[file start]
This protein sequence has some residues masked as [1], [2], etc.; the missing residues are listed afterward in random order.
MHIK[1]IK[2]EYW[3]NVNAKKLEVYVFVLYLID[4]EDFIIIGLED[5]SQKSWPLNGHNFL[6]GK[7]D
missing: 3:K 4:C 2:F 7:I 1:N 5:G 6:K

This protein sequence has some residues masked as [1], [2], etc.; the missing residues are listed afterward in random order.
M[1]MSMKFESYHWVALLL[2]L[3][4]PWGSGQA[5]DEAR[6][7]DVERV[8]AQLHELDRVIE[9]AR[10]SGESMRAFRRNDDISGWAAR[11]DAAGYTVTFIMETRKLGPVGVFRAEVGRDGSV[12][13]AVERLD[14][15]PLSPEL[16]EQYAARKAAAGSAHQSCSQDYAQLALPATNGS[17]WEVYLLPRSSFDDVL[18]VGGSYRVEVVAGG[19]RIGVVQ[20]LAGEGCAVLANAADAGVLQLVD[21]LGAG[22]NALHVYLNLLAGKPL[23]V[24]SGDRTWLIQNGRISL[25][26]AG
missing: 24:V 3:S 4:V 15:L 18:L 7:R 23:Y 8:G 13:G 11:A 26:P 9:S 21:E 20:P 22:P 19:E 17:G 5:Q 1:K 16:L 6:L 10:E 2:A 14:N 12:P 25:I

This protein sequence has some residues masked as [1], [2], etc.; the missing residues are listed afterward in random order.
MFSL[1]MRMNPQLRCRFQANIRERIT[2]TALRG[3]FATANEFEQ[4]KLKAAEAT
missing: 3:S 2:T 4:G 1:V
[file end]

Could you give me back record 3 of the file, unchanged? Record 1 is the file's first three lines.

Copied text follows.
This protein sequence has some residues masked as [1], [2], etc.; the missing residues are listed afterward in random order.
MFSL[1]MRMNPQLRCRFQANIRERIT[2]TALRG[3]FATANEFEQ[4]KLKAAEAT
missing: 3:S 2:T 4:G 1:V